Causes of Fifth Disease

Fifth disease is caused by human parvovirus B19. It often affects preschoolers or school-age children during the spring. The disease spreads through the fluids in the nose and mouth when someone coughs or sneezes. About 20 percent of people who get the virus don’t have symptoms, but they can still pass the virus along to others.

Risk Factors

This problem is more common in children. Pregnant women and people with weakened immune systems are at high risk of severe illness.

Other things that may raise the risk are:

  • Contact with an infected person
  • Jobs that require close contact with infected people, such as healthcare workers and teachers
  • Exposure to contaminated blood or blood products

Fifth Disease Symptoms

The most recognized symptom of fifth disease is a sudden, bright red rash across the cheeks that looks as if the child has been slapped. You might also hear it called slapped-cheek disease. The disease is rare in infants and adults.

The rash typically appears a week to 10 days after symptoms similar to those of the common cold, such as:

  • Stuffy or runny nose
  • Sore throat
  • Mild fever
  • Fatigue
  • Headaches
  • Muscle aches
  • Joint pain (more common in adults)

What are the complications of Fifth Disease?

Most people recover completely from fifth disease without any long-lasting problems. Sometimes, complications can occur, including:

  • Anemia: Sometimes the virus stops the body’s production of red blood cells, leading to anemia. This problem is temporary and usually not noticeable. However, anemia can be serious if you have a weakened immune system. You are most at risk for complications if you have sickle cell disease, cancer, human immunodeficiency virus (HIV) or have had an organ transplant.
  • Arthritis: A small number of children (10%) and a larger number of adults (around 80%) temporarily develop painful joints and swelling. These symptoms typically improve in a couple of weeks. However, 10% of adults develop chronic parvovirus-associated arthritis, or polyarthritis. Women are more at risk than men.

How does Fifth Disease affect pregnancy?

The virus can infect unborn babies through their mother’s blood. The virus doesn’t cause birth defects or developmental problems. If you’re pregnant and have been exposed to someone with fifth disease, contact your healthcare provider immediately.

If you have fifth disease while you’re pregnant, the virus can very rarely lead to:

  • Fetal anemia (low red blood cell count).
  • Hydrops fetalis (fluid buildup around organs).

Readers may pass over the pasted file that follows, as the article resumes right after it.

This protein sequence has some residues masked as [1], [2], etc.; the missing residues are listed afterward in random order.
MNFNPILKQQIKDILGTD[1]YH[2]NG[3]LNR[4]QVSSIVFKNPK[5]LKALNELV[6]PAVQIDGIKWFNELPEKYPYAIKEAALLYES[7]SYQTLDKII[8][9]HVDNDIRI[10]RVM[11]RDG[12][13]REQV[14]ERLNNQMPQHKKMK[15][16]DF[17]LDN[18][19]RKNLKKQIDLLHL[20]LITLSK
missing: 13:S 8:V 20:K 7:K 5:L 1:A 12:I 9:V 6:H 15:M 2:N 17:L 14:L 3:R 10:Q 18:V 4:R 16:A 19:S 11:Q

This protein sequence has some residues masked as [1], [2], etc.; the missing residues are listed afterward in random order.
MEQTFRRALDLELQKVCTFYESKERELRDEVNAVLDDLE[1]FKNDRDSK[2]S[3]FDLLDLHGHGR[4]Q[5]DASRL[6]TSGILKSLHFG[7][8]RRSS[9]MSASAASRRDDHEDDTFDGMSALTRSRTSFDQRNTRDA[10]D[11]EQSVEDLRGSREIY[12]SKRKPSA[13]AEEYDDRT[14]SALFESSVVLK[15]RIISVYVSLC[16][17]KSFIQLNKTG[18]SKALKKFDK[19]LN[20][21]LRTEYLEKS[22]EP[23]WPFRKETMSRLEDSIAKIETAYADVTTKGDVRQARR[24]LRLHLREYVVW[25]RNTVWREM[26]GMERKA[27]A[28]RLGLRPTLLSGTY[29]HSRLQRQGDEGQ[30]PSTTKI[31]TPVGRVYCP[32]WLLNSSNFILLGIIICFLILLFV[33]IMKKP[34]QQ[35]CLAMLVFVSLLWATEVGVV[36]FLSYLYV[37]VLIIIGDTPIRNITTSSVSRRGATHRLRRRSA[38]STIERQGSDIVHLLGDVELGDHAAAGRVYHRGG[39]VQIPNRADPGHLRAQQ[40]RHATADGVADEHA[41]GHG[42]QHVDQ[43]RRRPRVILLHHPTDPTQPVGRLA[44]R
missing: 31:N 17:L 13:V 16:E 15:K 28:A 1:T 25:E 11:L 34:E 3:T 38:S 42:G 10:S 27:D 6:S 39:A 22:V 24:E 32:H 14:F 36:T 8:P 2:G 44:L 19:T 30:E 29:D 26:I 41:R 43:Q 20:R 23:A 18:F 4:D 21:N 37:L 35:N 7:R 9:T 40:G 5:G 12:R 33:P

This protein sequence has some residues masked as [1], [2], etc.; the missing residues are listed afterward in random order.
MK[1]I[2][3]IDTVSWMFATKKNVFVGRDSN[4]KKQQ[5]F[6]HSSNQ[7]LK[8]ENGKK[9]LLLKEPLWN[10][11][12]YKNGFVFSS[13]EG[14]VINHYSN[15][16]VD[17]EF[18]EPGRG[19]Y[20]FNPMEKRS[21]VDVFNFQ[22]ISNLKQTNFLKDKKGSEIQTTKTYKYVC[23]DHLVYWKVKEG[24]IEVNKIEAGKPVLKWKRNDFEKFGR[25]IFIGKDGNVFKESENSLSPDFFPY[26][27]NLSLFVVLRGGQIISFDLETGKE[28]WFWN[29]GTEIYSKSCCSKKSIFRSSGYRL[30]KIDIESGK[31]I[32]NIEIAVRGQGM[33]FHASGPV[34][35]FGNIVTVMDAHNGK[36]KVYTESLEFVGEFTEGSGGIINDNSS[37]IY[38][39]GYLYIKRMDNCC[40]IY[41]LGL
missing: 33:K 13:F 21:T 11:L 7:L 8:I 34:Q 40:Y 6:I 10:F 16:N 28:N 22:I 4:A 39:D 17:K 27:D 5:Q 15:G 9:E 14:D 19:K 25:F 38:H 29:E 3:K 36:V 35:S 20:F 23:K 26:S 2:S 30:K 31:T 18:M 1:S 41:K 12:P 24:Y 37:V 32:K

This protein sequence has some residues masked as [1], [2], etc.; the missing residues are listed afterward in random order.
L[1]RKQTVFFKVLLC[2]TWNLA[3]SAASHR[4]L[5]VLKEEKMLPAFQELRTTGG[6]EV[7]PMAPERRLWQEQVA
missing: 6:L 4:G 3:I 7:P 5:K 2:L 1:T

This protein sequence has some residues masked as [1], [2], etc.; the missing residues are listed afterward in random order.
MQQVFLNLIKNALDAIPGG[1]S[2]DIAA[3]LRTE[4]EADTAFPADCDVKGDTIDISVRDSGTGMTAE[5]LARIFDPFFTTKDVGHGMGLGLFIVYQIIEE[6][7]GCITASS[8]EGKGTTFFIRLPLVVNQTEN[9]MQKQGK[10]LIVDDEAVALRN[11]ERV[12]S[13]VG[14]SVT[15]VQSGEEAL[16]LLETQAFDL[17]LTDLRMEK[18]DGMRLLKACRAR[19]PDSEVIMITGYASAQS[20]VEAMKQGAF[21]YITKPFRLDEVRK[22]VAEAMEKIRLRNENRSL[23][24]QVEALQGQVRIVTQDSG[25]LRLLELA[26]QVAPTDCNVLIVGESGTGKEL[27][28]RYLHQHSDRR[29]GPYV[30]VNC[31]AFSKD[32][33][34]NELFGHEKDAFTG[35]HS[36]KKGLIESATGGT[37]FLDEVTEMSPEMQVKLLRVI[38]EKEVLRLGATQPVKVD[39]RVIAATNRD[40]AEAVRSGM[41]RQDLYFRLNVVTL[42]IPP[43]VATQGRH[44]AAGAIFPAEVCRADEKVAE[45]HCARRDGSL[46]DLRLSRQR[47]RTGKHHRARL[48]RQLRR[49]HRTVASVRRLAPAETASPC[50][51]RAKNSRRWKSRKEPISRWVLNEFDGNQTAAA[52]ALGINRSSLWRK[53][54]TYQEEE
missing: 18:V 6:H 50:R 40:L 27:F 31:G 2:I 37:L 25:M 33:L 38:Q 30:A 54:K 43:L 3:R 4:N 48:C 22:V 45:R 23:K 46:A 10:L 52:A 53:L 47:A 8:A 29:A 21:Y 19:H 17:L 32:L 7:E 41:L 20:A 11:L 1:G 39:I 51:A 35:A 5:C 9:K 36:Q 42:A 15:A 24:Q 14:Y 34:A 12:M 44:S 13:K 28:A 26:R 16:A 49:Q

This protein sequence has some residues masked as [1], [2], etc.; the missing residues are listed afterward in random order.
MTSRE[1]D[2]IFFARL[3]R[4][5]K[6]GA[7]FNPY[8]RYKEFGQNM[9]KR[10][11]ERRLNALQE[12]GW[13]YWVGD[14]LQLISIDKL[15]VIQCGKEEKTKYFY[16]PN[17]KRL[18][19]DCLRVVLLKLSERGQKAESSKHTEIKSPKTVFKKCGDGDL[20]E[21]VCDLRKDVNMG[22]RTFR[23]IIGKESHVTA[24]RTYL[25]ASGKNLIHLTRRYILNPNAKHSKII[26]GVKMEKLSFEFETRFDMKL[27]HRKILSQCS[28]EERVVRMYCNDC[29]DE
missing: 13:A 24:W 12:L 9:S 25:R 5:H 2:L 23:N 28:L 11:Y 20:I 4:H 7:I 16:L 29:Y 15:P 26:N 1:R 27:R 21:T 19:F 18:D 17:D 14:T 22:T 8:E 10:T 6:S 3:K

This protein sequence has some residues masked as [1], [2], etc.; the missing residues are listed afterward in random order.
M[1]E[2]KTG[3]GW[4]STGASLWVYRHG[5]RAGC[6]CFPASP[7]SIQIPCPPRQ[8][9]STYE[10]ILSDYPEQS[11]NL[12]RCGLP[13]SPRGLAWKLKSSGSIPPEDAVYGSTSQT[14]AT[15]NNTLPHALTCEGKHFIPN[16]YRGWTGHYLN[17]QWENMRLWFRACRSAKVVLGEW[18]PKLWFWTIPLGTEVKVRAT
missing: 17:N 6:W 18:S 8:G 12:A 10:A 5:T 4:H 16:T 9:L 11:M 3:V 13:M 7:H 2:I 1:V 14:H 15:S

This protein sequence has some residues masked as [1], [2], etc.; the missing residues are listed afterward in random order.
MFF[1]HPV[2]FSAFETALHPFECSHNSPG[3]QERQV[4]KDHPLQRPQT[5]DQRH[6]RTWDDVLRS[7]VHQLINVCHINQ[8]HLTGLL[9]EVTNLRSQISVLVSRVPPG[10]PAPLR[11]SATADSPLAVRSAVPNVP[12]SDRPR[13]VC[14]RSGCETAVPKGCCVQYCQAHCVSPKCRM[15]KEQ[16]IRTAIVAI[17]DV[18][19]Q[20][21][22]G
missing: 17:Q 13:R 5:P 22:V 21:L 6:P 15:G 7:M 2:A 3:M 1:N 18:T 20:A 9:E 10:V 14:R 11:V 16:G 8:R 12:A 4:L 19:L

• Miscarriage (when pregnancy ends before the baby develops fully).
  • Stillbirth (when a baby dies before birth).

However, most pregnant mothers who are infected with this virus deliver normal, healthy babies.

Diagnosis of Fifth Disease

Signs and symptoms of erythema infectiosum tend to be easy to detect, so diagnosis is normally straightforward. It is sometimes confused with scarlet fever, but the rash is different.

Tests to confirm the presence of the virus are not generally ordered.

Around 50 percent of all adults are immune to parvovirus infections, probably because they experienced infection during childhood, even if it went unnoticed.

Blood tests

Sometimes a doctor may recommend a blood test to check for antibodies.

This may happen if the patient:

  • Is pregnant
  • Has a compromised immune system, due, for example, to HIV or AIDS
  • Has a chronic red blood cell disorder, such as sickle-cell anemia

Depending on the result, the following actions are possible:

Results show the patient is immune: no further action is required, as reinfection is not possible.

Results show a recent parvovirus infection: further tests may be ordered to find out whether any complications, for example, anemia, require treatment.

Results show a pregnant woman is infected: additional tests, including an ultrasound scan and further blood tests, will monitor the developing fetus for complications.

Treatment of Fifth Disease

In most cases, no treatment is required, but medications can help reduce symptoms.

The rash: treatment is not usually necessary.

Pruritis: antihistamines may help if there is severe itching of the skin.

Headache, fevers, and cold-like symptoms: the doctor may suggest Tylenol (paracetamol) or ibuprofen. Younger children can take painkillers in liquid form. It is important to check dosages and frequency of use with a qualified pharmacist, a doctor, or by reading the public information leaflet (PIL) in the package.

Joint pains and swelling: the doctor may advise rest and prescribe an anti-inflammatory drug, such as ibuprofen. In most cases, there are no long-term consequences, and the pain resolves within a few days or weeks.

Drink and rest: drinking plenty of fluids, especially water, and getting enough rest can ease symptoms and speed up recovery.

Severe anemia: this may require hospitalization and a blood transfusion.

Weakened immune system: patients may be hospitalized and antibodies provided through a blood transfusion.

Pregnancy: the doctor will carefully monitor the fetus. If there are signs of anemia, CHF, or edema, blood transfusions may be given. This will reduce the risk of miscarriage.

Can Fifth Disease be prevented or avoided?

There is no vaccine for fifth disease. You can prevent your child from getting it by helping him or her practice good hygiene habits. These include:

  • Washing hands often with soap and water.
  • Covering the mouth and nose with their elbow when coughing or sneezing.
  • Not touching the eyes, nose, or mouth.
  • Avoiding close contact with anyone who is sick.
  • Keeping them home when they are sick.

Pineal tumor is an abnormal growth in or near the pineal gland.